Edited by woodscavenger, 03 December 2014 - 06:50 PM.


#12 Astronorm

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Posted 03 December 2014 - 07:26 PM

The fact that the scope is in an observatory doesn't mean that it is always in thermal equilibrium, sometime the day time temp can be several degres higher than the night time and if you want to observe right away when you open the roof you can save an hour or two. The secondary mirror is larger than a regular newtonian but no bigger than a Cassegrain secondary mirror at 31% the fact that it is a flat it doesn't magnefy or stretch the F ratio so you get a wider field of view for a 4200mm focal lenght

 

Normand



#13 Bob S.

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Posted 18 December 2014 - 06:21 AM

Normand,

I have been looking at the picture you show of the 50". I am wondering how you came up with the materials list for the truss system? How is the rigidity of the materials you employed to hold that large secondary mirror and transfer mirror (lack of a better term for the folded mirror design)? Have you been experiencing some challenges with collimation as the scope is moved from horizontal to zenith and then back to horizontal especially considering that you are using a folded design? Approximately how much would a laser dot placed in the focuser move on the primary center spot when moving the scope through it available arc? Bob S.



#14 Astronorm

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Posted 18 December 2014 - 07:59 AM

Hi bob,

 

The rigidity of the truss is extreme. I use 2"x 2" x 3/16" aluminum and it's all bolted together with 3/8" Stainless bolts. The secondary mirror is a lightweight Cellular that is glued with silicone on a 3/8/ aluminum plate that cover 75% of the back. The laser dot doesn't move when the scope is from zenith to horizon. It was my main concern after taking care of the primary mirror cell and edge support,  I made sure of that. The third mirror is in the diagonal just like any 90 degree or 45 degree diagonal with mirror, the angle is different and the shape of that small mirror is different and it is attached to the focuser but otherwise is the same principal. I wasn't restrained by the weight of the structure when I build that telescope design, those scopes are not meant to be moved, they are for a stationary observatory. The 50" weight 1500 lbs total. If you compare with a normal 1.2 meter telescope made for research with a solid mirror, just the primary mirror is twice that weight!!.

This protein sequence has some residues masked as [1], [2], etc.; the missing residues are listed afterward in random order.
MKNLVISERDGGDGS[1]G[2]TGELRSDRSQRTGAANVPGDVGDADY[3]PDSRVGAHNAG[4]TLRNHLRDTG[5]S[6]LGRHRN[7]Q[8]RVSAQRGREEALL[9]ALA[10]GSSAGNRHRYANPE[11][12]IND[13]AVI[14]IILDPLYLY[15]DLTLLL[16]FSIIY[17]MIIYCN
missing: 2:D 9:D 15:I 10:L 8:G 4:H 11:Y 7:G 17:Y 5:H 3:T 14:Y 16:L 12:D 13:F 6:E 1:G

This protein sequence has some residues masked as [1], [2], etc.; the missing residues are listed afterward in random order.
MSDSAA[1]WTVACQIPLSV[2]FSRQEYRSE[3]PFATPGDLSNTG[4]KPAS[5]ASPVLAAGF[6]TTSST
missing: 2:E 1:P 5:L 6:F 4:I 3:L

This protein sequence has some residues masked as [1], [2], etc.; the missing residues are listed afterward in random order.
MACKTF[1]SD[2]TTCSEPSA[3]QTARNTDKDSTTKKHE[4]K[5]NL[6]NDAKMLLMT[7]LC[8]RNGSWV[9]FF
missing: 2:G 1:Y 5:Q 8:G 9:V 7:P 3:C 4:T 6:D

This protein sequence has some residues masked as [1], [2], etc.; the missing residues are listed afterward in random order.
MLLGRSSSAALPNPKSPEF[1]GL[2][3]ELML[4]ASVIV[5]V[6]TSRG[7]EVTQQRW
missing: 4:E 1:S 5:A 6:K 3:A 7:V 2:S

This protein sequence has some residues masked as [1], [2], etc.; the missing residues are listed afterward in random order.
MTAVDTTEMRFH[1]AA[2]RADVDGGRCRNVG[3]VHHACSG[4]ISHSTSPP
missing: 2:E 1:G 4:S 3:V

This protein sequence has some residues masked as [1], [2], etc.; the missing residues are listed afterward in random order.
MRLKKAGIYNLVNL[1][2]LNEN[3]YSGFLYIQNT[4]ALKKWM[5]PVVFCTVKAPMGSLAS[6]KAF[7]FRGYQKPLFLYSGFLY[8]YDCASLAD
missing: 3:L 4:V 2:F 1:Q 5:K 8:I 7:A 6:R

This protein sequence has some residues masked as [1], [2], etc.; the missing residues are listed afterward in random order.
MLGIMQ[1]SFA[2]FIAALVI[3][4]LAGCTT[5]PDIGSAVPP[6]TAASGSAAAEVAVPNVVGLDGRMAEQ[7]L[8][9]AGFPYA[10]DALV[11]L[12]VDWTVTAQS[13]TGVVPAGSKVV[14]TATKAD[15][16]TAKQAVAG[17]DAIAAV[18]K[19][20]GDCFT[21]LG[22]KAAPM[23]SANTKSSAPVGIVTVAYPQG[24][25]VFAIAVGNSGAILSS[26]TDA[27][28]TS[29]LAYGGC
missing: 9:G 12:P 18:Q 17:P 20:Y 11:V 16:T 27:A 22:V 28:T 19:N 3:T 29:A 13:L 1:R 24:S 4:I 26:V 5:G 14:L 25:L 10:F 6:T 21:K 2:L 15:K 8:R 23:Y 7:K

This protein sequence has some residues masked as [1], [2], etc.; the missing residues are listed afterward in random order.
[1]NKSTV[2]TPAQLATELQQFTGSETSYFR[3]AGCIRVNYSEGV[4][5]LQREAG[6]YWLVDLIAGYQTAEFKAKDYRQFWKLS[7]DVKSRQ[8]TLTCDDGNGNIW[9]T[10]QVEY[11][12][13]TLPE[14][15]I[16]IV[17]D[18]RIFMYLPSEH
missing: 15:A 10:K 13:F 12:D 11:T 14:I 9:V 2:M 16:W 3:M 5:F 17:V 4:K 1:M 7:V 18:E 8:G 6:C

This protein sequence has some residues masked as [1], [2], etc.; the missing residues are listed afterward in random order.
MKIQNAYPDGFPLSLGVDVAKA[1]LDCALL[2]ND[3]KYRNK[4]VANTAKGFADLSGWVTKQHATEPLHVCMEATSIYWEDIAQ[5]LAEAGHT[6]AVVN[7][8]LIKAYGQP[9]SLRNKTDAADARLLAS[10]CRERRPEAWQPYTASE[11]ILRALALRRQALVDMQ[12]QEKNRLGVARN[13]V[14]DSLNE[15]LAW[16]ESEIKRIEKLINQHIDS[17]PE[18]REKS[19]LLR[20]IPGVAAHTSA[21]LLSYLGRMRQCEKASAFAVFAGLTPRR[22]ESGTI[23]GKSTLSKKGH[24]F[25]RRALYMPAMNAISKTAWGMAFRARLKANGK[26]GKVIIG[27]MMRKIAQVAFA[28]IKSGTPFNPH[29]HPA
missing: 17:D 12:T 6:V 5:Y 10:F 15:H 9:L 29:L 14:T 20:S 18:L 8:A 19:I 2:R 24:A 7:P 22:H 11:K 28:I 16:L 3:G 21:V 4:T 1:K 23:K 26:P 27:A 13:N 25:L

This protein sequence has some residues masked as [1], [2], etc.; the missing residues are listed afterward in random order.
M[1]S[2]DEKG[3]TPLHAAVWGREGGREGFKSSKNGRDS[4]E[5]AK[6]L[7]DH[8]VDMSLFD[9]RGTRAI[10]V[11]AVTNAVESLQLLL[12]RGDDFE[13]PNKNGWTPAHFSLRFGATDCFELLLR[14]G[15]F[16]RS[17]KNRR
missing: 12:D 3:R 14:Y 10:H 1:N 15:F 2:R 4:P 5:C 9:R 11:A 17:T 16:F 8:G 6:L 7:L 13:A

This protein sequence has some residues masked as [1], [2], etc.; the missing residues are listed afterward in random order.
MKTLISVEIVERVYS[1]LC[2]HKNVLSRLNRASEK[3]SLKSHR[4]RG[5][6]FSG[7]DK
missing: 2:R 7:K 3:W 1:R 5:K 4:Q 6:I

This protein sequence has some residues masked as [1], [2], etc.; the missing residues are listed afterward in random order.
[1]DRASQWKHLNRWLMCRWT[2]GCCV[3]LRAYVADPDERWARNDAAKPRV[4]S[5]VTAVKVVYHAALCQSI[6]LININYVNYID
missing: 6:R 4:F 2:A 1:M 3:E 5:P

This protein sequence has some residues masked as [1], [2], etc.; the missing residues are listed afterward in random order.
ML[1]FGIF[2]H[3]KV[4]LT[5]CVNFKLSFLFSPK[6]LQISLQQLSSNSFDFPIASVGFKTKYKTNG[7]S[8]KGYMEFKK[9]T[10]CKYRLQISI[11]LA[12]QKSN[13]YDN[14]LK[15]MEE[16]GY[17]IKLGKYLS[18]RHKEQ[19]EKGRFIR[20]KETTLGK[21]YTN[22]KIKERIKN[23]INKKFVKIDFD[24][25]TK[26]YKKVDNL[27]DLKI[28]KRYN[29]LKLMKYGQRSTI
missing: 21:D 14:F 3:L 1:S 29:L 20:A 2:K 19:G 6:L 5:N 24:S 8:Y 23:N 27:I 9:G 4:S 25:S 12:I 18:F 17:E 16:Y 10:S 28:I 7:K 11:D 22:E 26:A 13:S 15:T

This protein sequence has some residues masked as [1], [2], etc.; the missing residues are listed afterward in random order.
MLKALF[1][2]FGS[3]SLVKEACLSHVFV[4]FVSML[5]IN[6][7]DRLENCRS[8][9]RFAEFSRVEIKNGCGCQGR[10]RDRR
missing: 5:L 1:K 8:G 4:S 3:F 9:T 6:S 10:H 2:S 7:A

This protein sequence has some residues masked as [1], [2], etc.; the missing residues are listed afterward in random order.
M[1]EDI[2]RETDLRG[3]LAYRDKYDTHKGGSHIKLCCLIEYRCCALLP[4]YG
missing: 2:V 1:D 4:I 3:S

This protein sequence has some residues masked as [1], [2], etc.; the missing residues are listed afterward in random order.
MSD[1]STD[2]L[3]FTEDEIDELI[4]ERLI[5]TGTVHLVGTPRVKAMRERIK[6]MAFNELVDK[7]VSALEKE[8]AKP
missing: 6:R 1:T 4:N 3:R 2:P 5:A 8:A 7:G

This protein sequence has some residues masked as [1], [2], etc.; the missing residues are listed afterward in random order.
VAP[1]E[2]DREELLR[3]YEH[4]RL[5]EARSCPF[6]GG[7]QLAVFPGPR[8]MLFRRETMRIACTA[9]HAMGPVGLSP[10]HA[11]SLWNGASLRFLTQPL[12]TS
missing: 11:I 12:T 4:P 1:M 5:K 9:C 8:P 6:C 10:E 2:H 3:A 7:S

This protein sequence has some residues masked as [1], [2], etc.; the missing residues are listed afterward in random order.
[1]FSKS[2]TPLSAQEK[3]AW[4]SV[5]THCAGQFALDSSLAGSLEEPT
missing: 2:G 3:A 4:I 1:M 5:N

If you have any questions, do not hesitate :-)

 

Normand



#15 Kim Jenner

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Posted 18 August 2015 - 01:59 AM

Normand, what is the size of the flat/thickness.Did you do the optical fab on it.Zerodur or some other ule materiel? merci, kim jenner   Ashcroft,B.C.



#16 Astronorm

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Posted 18 August 2015 - 05:45 AM

Hi Kim

The Flat is a ellipse of 19" x 21" made of borosilicate 33 and it is cellular for it's lightweight property.

 

Regards

Normand 



#17 Kim Jenner

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Posted 18 August 2015 - 02:57 PM

thanks Normand, I have an 8.5 x 11 cellular ule from a space program that has an invar rod that I was thinking of using as a secondary on a larger scope, similar to your implementation. regards, Kim



#18 Astronorm

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Posted 18 August 2015 - 04:30 PM

How big a scope are you planning ?  Do you have the Primary mirror for it ? If not, I could help you with that :-)

 

Regards

Normand



#19 Kim Jenner

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Posted 19 August 2015 - 12:08 AM

all I can say is "large" Normand, I have 2-24's,a 20 meniscus/pyrex, 16,and 10 astrosittal,2 14's in quartz,9-inch zerodur,just finished a 22 f/3.3 thick pyrex, and am just finishing a conical 18.5" zerodur f/3.1 All of the others will be sub 3's. I would love to learn "flatmaking";in time. all the best,Kim



#20 faackanders2

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Posted 19 August 2015 - 09:50 PM

Done, you can see them on the Vendor Forum.

 

Normand

Where?



#21 neotesla

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Posted 28 August 2015 - 05:49 PM

http://www.cloudynig...s/#entry6329891